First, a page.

Terrestrial adaptation: Expansion of myoglobin and up-regulation of hemoglobin genes in the walking catfish (Clarias batrachus)
Type of DegreePhD Dissertation
DepartmentFisheries and Allied Aquacultures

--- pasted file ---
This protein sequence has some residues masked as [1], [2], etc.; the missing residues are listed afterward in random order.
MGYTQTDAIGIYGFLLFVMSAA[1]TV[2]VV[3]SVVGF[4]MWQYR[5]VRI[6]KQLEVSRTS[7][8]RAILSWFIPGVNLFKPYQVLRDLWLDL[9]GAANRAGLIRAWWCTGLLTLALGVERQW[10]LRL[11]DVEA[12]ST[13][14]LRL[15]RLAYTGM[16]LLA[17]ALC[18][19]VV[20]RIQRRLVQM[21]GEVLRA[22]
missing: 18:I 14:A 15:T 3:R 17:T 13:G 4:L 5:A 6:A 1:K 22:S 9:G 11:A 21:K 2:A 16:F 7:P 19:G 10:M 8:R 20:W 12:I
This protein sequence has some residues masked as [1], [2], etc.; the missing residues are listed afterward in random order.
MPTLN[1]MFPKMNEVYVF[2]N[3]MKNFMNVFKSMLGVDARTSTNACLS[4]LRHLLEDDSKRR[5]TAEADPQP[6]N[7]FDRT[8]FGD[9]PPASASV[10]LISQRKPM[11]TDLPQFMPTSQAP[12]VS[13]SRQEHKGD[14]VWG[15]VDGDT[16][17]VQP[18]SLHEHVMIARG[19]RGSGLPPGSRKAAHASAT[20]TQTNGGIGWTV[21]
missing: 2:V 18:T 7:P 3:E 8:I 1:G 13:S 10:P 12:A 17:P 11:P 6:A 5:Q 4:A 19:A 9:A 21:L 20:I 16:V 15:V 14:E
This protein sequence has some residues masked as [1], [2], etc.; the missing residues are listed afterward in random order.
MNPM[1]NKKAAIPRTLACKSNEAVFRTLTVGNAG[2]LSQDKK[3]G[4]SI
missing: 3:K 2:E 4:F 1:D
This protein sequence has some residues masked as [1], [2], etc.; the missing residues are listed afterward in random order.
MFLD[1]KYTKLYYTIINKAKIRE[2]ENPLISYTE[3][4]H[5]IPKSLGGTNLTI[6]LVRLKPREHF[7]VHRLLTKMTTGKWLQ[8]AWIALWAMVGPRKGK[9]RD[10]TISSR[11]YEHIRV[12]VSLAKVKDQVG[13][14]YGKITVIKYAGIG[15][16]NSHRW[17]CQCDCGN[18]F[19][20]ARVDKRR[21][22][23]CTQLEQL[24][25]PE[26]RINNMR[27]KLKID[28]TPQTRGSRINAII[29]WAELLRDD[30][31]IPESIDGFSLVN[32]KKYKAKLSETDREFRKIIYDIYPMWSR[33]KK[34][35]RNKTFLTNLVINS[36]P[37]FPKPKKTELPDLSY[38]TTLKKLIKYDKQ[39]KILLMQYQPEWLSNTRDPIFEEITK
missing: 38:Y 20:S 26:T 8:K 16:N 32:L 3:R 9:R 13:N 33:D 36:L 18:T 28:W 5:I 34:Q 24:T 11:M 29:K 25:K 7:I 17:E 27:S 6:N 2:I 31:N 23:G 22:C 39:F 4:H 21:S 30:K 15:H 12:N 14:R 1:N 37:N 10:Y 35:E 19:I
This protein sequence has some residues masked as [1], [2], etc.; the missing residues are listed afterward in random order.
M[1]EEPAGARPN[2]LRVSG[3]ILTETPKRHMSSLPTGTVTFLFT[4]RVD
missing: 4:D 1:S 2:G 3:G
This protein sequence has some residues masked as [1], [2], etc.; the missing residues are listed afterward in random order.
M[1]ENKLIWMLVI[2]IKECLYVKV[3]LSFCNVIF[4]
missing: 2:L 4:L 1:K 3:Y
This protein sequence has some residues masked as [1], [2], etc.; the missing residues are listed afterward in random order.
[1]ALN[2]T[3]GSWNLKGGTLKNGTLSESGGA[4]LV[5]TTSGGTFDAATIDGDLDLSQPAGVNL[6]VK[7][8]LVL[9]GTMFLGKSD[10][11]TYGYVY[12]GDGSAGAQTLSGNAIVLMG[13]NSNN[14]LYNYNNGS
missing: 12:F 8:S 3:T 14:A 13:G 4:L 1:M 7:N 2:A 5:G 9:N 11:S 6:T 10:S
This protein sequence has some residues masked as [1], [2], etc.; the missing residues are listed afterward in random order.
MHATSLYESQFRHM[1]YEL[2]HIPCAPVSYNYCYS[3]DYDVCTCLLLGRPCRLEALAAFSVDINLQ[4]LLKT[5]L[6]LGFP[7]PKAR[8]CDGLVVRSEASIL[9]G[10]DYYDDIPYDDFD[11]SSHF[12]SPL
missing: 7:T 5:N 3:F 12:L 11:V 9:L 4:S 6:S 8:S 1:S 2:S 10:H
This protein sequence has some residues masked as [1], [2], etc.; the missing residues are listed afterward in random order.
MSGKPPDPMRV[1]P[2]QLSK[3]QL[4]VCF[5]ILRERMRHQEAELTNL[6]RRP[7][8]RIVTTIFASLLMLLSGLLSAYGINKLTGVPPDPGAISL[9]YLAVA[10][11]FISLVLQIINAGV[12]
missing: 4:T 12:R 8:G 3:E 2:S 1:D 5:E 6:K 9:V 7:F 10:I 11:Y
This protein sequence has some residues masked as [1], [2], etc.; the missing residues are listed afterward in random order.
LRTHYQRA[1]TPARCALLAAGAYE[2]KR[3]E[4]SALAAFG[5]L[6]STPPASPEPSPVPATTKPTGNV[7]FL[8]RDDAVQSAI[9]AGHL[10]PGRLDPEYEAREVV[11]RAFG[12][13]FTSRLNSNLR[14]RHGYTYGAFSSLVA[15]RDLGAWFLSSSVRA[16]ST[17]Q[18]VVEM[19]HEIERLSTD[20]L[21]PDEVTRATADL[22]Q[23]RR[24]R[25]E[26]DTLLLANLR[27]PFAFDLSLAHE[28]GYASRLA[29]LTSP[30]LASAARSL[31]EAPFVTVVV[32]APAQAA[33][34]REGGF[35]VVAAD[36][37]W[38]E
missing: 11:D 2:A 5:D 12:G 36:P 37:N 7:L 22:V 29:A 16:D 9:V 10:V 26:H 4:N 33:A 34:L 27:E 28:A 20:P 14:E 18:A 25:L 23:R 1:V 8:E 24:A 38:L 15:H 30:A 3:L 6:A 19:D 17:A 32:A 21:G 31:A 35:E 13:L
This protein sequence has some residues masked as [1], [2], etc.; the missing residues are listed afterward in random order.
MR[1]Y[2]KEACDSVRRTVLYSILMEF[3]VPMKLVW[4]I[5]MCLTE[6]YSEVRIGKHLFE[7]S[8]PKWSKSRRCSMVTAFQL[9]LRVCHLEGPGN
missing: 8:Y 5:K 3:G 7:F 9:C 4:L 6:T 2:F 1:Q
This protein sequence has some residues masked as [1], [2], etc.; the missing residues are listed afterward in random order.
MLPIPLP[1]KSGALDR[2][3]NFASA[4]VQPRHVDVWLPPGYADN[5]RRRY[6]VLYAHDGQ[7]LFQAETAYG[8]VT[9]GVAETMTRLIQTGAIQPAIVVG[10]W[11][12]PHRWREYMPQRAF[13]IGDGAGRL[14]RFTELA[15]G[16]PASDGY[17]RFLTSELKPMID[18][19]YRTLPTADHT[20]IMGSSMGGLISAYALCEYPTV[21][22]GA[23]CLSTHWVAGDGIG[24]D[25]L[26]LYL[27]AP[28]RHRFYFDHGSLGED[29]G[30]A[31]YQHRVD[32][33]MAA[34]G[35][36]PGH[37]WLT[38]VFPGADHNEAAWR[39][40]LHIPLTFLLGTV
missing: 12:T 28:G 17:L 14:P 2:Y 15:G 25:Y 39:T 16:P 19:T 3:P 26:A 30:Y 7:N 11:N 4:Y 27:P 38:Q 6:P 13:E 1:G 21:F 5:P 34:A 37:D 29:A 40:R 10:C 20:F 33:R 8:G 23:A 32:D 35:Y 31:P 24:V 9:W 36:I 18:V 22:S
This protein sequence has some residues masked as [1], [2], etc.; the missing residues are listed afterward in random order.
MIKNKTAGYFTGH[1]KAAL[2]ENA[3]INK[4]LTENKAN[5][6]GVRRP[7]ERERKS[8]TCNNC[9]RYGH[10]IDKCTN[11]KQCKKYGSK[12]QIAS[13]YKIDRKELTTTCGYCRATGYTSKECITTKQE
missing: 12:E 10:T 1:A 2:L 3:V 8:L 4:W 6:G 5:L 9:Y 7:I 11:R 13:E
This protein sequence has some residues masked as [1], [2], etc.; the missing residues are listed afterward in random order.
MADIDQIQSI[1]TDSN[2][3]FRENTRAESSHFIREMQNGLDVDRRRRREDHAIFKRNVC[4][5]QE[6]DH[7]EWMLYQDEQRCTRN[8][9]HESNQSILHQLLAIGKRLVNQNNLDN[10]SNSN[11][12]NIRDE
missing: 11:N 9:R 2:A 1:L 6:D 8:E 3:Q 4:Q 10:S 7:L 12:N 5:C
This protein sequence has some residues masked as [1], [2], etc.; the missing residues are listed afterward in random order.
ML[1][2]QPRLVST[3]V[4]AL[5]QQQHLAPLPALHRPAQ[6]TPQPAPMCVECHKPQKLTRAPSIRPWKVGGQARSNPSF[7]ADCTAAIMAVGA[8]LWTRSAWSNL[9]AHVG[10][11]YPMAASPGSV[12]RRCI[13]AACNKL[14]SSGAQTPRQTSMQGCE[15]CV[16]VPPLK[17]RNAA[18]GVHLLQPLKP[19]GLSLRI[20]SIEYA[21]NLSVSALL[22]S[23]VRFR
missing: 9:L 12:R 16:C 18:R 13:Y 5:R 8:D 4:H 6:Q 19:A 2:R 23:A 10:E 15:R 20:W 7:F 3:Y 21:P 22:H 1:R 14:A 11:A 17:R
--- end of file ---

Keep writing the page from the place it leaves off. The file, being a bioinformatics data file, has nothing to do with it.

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Walking catfish (Clarias batrachus), a freshwater fish capable of locomotion on land, serves as a great model for understanding adaptations to terrestrial life. Through comparative genome analysis, here I report that no genes were found within the walking catfish genome specifically related to the air-breathing capability. Instead, adaptive evolution was found in the C. batrachus genome to be involved in gene expression and nitrogenous waste metabolic process. Furthermore, myoglobin, olfactory receptor related to class A G protein-coupled receptor 1, and sulfotransferase 6b1 gene families were found specifically expanded in the air-breathing walking catfish genome with 15, 12, and 15 copies, respectively, while non-air-breathing fishes possess only 1-2 copies of these genes. Additionally, comparative transcriptome analysis between the air-breathing organ and the gill demonstrates the mechanism of aerial respiration involved in elastic fiber formation, oxygen binding and transport, and angiogenesis. Especially hemoglobin genes were expressed dramatically higher in the air-breathing organ than in the gill of C. batrachus. It is apparent that the coupling of enhanced abilities in oxygen transport and oxygen storage through genomic expansion of myoglobin and transcriptomic up-regulation of hemoglobin is an important component of the molecular basis for the adaptation of aquatic species to terrestrial life.